"Flashpoint," a nominal political thriller that has nothing to do with "Flashdance," nor with much of anything else for that matter, begins in a ditch and ends in a sinkhole. Once or twice it gets up the energy and ambition to scale a hill of beans.
The picture, now at area theaters, opens with a jeep plunging into said ditch on a dark and rainy night in the desert near the Texas-Mexico border. This happened about two decades ago, we learn later, when two Border Patrol pals played by Kris Kristofferson and Treat Williams happen upon the largely buried jeep and discover its contents to be a rotted corpse, a high-powered rifle with a telescopic sight, and $800,000 in dusty cash. Kristofferson, as the rangy, practical one, wants to take the money, presumably from a long-forgotten robbery, and kiss the border patrol goodbye, but Williams plays one a' them ornery cusses who's got -- well, he's got "integrity," as Kristofferson says -- and he wants to get to the bottom of this. Not the ditch, the mystery.
Unfortunately for them both, the solution to the mystery dawns on the audience long before it dawns on the characters, who in Dennis Shryack and Michael Butler's bare-bones screenplay, keep behaving in sloppy, clucky ways. It doesn't occur to them that they're in over their aviator sunglasses until two of their fellow Border Patrollers are viciously murdered merely for having a couple of key telephone numbers in their possession.
The writers, and director William Tannen (a Madison Avenue grad who directed the star-studded commercial that introduced Diet Coke), try to dignify their desultory tale by linking it to the political crime of the century -- the one that occurred in 1963, when the jeep disappeared. But they don't let the characters make the link until the last frames of the film; it's used as a kind of dignifying exclamation point, and by that time, one's interest has been buried deeper than the jeep.
If you're going to make a conspiracy thriller in 1984 -- well, first of all, you're crazy, because the country has rarely seemed in a less paranoid and cynical mood (it may be optimistic hysteria, but it is optimistic). Second, you don't try yet another parlay on a JFK assassination conspiracy theory. You pick something contemporary, like the fundamentalist far right, or Citibank. It's also discouraging to realize about half an hour in that we're never going to leave this few square miles of desert for very long (it's Tucson, guest-hosting for Texas, where productions costs would have run higher), and neither Tannen nor cinematographer Peter Moss appear to have the ambition or the desire to turn the desert itself into a character. It was far more ominous and forbidding in "Them!," the early '50s screamer about giant ants. The Tangerine Dream musical score seems less arid than vapid.
Kristofferson and Williams never quite mesh into a team, but they both do about as much as can be done with the characters they play, whom we are to admire in spite of their grating slow-wittedness. The real victims of the film are Tess Harper and Jean Smart as a pair of telephone operators whose car breaks down and who are picked up by Kristofferson and Williams and then summarily dropped by the filmmakers. Smart plays too broadly as the tough one, but Harper's country-girl charm seems to have been transferred intact from the part she played in "Tender Mercies." It's too bad she is given virtually nothing to do.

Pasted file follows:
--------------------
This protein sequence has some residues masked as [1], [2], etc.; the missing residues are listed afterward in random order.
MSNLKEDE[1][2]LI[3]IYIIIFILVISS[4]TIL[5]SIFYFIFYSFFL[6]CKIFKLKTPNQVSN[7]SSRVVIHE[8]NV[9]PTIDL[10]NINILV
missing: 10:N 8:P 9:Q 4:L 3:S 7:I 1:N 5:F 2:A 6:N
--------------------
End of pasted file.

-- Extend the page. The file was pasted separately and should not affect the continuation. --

Indeed, even a romance on the run deserves the decency of a fully developed scene or two. Instead, the screenwriters opt for another paean to male bonding. While in bed with Harper, Kristofferson recites an ode of appreciation to his swell, swell buddy-boy. "He's a real straight arrow; they don't make 'em like that anymore," Kristofferson babbles on. Of course, few audiences are so unhip that they won't be able to figure out from that kind of a speech what kind of fate awaits Williams. No, you can't be that noble in a paranoid fantasy and expect to make it to the end of the picture alive.
Rip Torn tosses off a few easy snarls as a corrupt sheriff named Wells (homage to Orson's "Touch of Evil," perchance?), and Kurtwood Smith stares down the whole desert as a vicious federal officer (FBI or CIA, we aren't told which, but in movies like this, it doesn't matter). Smith certainly does communicate the mind-set of a modern-day crypto-machismo (the kind of guy who wants to be in charge of security at rock concerts, or maybe secretary of defense), but the lines given him are just too painfully obvious, as when he confides to Kristofferson during a desert stakeout, "Every morning when I get up, I thank God for drugs and murder and perversion, because without them, we'd all be out of a job." Yeah, and Hollywood would go broke, too.
A tiny bit of film history is made with "Flashpoint"; cable viewers will be surprised to encounter the Home Box Office theme and logo on a great big theater screen. This picture is the first venture for HBO and something called Silver Screen Partners (released through the also newly arrived Tri-Star Pictures), but auspicious it is not.
Once the belated moment of revelation has come and gone, and Torn ties up a few (but by no means all) loose ends for Kristofferson and the audience, Kristofferson gets one of the lamest fade-out lines in motion picture history, a toothless threat on the order of "I'll be back and you'll be sorry." It's an appropriate way, though, for "Flashpoint" to sputter itself off of screen and out of mind.